Root vegetables are one of the largest groups of vegetables and perhaps one of the least utilised. It includes swedes, turnips, celeriac, Jerusalem artichokes, kohlrabi, carrots and, of course, parsnips. All are fantastic to serve with hearty, rib-sticking comfort food.
By
Allan Campion, Michele Curtis

27 Apr 2010 - 2:58 PM  UPDATED 30 Jun 2015 - 8:46 PM

Parsnips

Root vegetables are one of the largest groups of vegetables and perhaps one of the least utilised. It includes swedes, turnips, celeriac, Jerusalem artichokes, kohlrabi, carrots and, of course, parsnips. All are fantastic to serve with hearty, rib-sticking comfort food.

Buying
Parsnips are long pale yellow tapering vegetables and are at their best from mid autumn and all through the winter months. When purchasing avoid any dry looking parsnips and overly large specimens, as these are often woody. Good root vegetables should have a deep, earthy aroma and be firm and appealing to the eye.

Storing
Parsnips can be kept in a cool dark place for 2–3 days or in the crisper section of the refrigerator for 5–6 days.

Preparing
Prepare them by peeling and cutting into even sized pieces.

Serving
Parsnips can be cooked in a myriad of different ways. They can be deep fried to create chips, tossed with olive oil, salt and pepper then roasted to perfection. Or tossed with Worchester sauce and honey before preparing in the same way.

Parsnips can also make a great mash to accompany a warming beef casserole. If you find them too powerful in flavour make a half and half mash of potato and parsnip and add a splash of cream at the end. Parsnips are also excellent used in soups, either diced and added to a vegetable and barley broth or used to make a creamy vegetable soup. Ingredients such as ginger and lemon are great to bring a good balance to the parsnips hearty flavour.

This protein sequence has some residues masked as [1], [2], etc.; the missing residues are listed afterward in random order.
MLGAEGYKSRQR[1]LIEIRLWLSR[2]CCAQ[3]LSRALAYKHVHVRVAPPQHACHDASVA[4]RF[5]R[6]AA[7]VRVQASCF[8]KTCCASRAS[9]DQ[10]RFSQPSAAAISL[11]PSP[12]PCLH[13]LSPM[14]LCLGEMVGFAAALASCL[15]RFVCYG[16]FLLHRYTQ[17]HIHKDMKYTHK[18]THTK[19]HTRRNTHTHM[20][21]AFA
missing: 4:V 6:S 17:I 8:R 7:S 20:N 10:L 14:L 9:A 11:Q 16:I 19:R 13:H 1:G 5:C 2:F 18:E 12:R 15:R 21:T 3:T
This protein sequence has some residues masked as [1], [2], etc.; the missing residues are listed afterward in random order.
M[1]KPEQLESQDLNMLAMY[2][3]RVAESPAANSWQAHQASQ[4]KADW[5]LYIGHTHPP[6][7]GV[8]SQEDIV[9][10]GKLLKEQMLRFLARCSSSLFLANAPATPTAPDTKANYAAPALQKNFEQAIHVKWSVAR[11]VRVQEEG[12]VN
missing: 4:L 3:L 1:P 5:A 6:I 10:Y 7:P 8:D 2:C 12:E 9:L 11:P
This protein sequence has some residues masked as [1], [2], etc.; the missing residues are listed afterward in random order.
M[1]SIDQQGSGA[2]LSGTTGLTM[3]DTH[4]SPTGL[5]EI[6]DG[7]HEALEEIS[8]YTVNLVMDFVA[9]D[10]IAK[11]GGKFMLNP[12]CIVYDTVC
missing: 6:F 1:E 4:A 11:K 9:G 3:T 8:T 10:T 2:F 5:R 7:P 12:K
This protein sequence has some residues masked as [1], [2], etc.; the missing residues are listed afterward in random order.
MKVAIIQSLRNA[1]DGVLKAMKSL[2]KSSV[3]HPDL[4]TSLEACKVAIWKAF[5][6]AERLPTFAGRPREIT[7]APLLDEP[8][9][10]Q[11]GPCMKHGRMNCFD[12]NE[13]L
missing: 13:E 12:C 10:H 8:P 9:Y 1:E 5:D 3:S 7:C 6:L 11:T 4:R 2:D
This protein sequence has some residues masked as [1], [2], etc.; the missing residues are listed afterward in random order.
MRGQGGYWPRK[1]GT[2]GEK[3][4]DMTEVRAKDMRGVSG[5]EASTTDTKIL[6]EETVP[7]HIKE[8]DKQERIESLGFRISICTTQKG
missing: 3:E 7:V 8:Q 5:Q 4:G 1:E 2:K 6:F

Chestnuts

Most nuts are available all year round having been harvested in autumn then stored for use through the year. Chestnuts are at their very best when used from fresh during their short season. Frozen and canned chestnuts will have to suffice if you want to cook with them outside of the usual autumn season.

Buying
When buying chestnuts look for dark glossy skins and fullness in the shell.

Storing
They are best bought in small amounts and used quickly to prevent them going rancid. It is not a bad idea to keep them refrigerated if autumn weather heats up.

Preparing
Chestnuts are time consuming and fiddly to peel, but worthwhile attempting at least once a year.  Then can be cooked in their shells over direct heat. To do this place chestnuts in a thick-bottomed tray and cook in a fire or, easier still, on a barbecue until the skins blacken. The skins will then lift away easily leaving a soft toasty nut.

Serving
They can also be scored on the bottom with an x using a small sharp knife (or make two slits from top to bottom) and then simmered in water for 10 minutes. This helps to lift the skin away from the nut. Chop roughly (if they haven’t broken into pieces already) and make a big batch of chestnut stuffing. It can be divided into small amounts and freeze it to use over winter.

Add chunks of roasted chestnut to a hot pan and toss through cooked Brussel sprouts. Or use the chunks in a warm autumn salad of pan fried duck, boiled beetroot and bitter radicchio leaves. Drizzle with a sweet sherry vinegar and fruity olive oil to finish.